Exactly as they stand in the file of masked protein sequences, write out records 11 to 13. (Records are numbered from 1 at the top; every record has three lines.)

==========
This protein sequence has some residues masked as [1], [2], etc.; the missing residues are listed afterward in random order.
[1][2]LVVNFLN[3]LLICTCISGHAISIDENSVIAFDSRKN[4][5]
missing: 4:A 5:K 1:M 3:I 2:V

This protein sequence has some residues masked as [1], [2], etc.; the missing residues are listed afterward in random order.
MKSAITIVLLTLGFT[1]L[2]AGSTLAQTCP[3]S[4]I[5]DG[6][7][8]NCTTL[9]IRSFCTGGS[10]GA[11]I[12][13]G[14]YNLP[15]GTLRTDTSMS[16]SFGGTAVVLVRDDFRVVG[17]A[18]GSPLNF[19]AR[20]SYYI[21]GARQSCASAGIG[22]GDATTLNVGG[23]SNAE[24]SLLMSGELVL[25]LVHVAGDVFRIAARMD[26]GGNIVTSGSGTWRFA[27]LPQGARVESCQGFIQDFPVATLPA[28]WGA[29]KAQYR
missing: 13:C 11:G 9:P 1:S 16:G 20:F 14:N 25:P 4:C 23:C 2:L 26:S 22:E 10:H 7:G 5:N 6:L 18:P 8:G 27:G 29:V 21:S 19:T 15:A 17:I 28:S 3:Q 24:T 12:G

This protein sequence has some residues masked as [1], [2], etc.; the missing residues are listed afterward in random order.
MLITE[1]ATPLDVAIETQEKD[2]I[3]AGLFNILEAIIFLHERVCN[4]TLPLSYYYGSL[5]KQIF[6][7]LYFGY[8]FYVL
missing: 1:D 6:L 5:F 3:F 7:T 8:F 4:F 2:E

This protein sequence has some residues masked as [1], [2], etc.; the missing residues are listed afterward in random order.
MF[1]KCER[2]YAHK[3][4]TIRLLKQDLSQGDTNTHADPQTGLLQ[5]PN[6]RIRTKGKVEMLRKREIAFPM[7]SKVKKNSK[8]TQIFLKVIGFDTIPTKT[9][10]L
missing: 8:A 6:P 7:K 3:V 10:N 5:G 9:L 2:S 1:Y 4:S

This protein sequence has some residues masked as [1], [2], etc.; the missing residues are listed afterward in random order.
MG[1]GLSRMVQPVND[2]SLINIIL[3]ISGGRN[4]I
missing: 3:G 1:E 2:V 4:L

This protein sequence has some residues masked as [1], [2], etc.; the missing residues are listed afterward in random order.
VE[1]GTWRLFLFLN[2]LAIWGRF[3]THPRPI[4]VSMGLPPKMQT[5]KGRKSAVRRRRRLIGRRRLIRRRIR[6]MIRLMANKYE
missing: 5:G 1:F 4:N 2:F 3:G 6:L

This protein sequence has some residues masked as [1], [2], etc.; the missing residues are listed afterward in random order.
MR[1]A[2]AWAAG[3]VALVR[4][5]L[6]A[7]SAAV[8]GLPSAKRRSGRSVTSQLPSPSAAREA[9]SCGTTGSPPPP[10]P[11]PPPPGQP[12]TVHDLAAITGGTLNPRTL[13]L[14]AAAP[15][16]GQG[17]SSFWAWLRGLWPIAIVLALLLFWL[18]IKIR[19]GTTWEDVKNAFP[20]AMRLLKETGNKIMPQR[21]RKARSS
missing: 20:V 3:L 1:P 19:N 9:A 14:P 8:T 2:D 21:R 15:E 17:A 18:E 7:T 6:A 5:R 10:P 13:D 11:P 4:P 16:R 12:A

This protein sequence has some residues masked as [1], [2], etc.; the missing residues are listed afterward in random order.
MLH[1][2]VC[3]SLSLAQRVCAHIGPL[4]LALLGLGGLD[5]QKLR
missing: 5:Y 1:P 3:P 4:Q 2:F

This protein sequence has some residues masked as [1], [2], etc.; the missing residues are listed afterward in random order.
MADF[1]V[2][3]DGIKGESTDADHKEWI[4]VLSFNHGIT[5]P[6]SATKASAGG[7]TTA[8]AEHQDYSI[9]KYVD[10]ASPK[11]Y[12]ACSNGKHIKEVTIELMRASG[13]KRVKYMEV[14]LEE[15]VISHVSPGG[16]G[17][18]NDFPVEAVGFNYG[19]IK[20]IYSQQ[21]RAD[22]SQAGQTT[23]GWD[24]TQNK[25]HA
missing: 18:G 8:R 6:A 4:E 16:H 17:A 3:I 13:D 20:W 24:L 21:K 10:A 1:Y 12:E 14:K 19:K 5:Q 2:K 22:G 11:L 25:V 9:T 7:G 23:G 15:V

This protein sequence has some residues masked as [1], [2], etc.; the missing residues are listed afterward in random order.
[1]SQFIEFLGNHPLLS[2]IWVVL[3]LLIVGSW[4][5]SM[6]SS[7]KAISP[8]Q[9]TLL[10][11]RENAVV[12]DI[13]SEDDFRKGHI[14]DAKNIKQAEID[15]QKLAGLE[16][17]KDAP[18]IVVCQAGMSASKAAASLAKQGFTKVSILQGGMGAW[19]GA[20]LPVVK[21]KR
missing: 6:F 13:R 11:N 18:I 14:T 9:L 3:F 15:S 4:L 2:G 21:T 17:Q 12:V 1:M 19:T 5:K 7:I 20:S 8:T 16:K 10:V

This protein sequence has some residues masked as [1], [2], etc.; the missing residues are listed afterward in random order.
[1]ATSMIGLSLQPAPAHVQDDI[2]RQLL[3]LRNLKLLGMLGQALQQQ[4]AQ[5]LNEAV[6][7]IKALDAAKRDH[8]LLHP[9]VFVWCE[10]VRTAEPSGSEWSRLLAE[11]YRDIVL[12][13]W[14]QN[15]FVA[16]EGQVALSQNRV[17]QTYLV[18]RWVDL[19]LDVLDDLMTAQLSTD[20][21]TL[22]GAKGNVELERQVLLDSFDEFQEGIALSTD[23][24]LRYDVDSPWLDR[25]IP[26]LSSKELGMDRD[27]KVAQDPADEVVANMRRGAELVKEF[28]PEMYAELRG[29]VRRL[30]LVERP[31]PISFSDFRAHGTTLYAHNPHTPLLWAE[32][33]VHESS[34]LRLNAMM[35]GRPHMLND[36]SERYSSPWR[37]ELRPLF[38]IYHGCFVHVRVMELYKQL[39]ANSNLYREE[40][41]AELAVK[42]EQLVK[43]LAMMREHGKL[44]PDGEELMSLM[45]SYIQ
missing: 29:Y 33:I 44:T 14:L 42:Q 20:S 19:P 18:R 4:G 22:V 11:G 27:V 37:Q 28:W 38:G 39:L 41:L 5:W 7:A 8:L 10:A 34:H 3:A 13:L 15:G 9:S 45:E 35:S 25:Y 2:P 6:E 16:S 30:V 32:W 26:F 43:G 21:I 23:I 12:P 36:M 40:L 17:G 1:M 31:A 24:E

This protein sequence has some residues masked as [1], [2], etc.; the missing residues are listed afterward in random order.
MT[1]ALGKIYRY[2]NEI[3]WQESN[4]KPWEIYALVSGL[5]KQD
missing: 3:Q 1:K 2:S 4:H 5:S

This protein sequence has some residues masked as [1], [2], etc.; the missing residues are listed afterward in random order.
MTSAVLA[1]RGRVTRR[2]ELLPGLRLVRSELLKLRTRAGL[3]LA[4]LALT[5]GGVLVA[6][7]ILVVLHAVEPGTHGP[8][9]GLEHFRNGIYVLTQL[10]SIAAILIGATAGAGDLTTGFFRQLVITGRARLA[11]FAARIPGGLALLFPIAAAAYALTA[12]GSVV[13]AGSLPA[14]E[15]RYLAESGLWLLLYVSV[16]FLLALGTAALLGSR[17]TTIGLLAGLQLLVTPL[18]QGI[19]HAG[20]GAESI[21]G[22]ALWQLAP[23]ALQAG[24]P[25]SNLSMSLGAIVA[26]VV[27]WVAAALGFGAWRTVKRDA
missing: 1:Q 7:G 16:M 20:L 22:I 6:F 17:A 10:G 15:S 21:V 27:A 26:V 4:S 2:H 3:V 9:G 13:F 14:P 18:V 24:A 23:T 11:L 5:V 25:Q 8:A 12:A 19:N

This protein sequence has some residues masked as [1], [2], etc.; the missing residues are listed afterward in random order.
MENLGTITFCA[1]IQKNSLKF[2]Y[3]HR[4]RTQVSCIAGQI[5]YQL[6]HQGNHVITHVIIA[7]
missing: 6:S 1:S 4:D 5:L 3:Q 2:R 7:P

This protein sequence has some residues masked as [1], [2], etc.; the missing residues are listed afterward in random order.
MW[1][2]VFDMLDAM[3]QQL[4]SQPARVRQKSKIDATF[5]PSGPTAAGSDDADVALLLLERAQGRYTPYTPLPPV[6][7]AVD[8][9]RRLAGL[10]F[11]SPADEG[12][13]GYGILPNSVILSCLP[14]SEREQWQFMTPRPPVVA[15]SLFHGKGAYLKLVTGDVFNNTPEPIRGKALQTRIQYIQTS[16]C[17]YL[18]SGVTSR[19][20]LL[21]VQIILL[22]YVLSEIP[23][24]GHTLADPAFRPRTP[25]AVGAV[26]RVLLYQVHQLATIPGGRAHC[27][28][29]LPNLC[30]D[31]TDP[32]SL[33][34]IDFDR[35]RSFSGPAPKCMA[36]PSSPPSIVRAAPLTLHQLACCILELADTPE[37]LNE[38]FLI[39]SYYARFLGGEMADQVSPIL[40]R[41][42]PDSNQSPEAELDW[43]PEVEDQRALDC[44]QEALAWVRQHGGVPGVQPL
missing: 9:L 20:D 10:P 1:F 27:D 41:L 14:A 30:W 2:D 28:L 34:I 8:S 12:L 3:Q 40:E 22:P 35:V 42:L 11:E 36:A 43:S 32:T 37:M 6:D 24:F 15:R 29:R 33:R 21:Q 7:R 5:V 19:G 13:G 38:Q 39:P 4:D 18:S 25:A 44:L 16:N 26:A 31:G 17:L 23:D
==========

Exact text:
This protein sequence has some residues masked as [1], [2], etc.; the missing residues are listed afterward in random order.
[1]ATSMIGLSLQPAPAHVQDDI[2]RQLL[3]LRNLKLLGMLGQALQQQ[4]AQ[5]LNEAV[6][7]IKALDAAKRDH[8]LLHP[9]VFVWCE[10]VRTAEPSGSEWSRLLAE[11]YRDIVL[12][13]W[14]QN[15]FVA[16]EGQVALSQNRV[17]QTYLV[18]RWVDL[19]LDVLDDLMTAQLSTD[20][21]TL[22]GAKGNVELERQVLLDSFDEFQEGIALSTD[23][24]LRYDVDSPWLDR[25]IP[26]LSSKELGMDRD[27]KVAQDPADEVVANMRRGAELVKEF[28]PEMYAELRG[29]VRRL[30]LVERP[31]PISFSDFRAHGTTLYAHNPHTPLLWAE[32][33]VHESS[34]LRLNAMM[35]GRPHMLND[36]SERYSSPWR[37]ELRPLF[38]IYHGCFVHVRVMELYKQL[39]ANSNLYREE[40][41]AELAVK[42]EQLVK[43]LAMMREHGKL[44]PDGEELMSLM[45]SYIQ
missing: 29:Y 33:I 44:T 14:L 42:Q 20:S 19:P 18:R 4:G 22:V 11:G 27:V 37:Q 28:W 38:G 39:L 41:L 5:W 7:A 8:L 10:A 34:H 3:A 13:L 15:G 9:S 45:E 35:S 25:Y 2:P 6:E 16:S 30:V 32:W 26:F 43:G 21:I 23:I 12:P 36:M 40:L 17:G 1:M 31:A 24:E

This protein sequence has some residues masked as [1], [2], etc.; the missing residues are listed afterward in random order.
MT[1]ALGKIYRY[2]NEI[3]WQESN[4]KPWEIYALVSGL[5]KQD
missing: 3:Q 1:K 2:S 4:H 5:S

This protein sequence has some residues masked as [1], [2], etc.; the missing residues are listed afterward in random order.
MTSAVLA[1]RGRVTRR[2]ELLPGLRLVRSELLKLRTRAGL[3]LA[4]LALT[5]GGVLVA[6][7]ILVVLHAVEPGTHGP[8][9]GLEHFRNGIYVLTQL[10]SIAAILIGATAGAGDLTTGFFRQLVITGRARLA[11]FAARIPGGLALLFPIAAAAYALTA[12]GSVV[13]AGSLPA[14]E[15]RYLAESGLWLLLYVSV[16]FLLALGTAALLGSR[17]TTIGLLAGLQLLVTPL[18]QGI[19]HAG[20]GAESI[21]G[22]ALWQLAP[23]ALQAG[24]P[25]SNLSMSLGAIVA[26]VV[27]WVAAALGFGAWRTVKRDA
missing: 1:Q 7:G 16:M 20:L 22:I 6:F 17:A 10:G 15:S 21:V 27:A 26:V 4:S 2:H 3:V 9:G 13:F 14:P 18:V 24:A 23:T 11:L 5:V 25:Q 8:A 12:A 19:N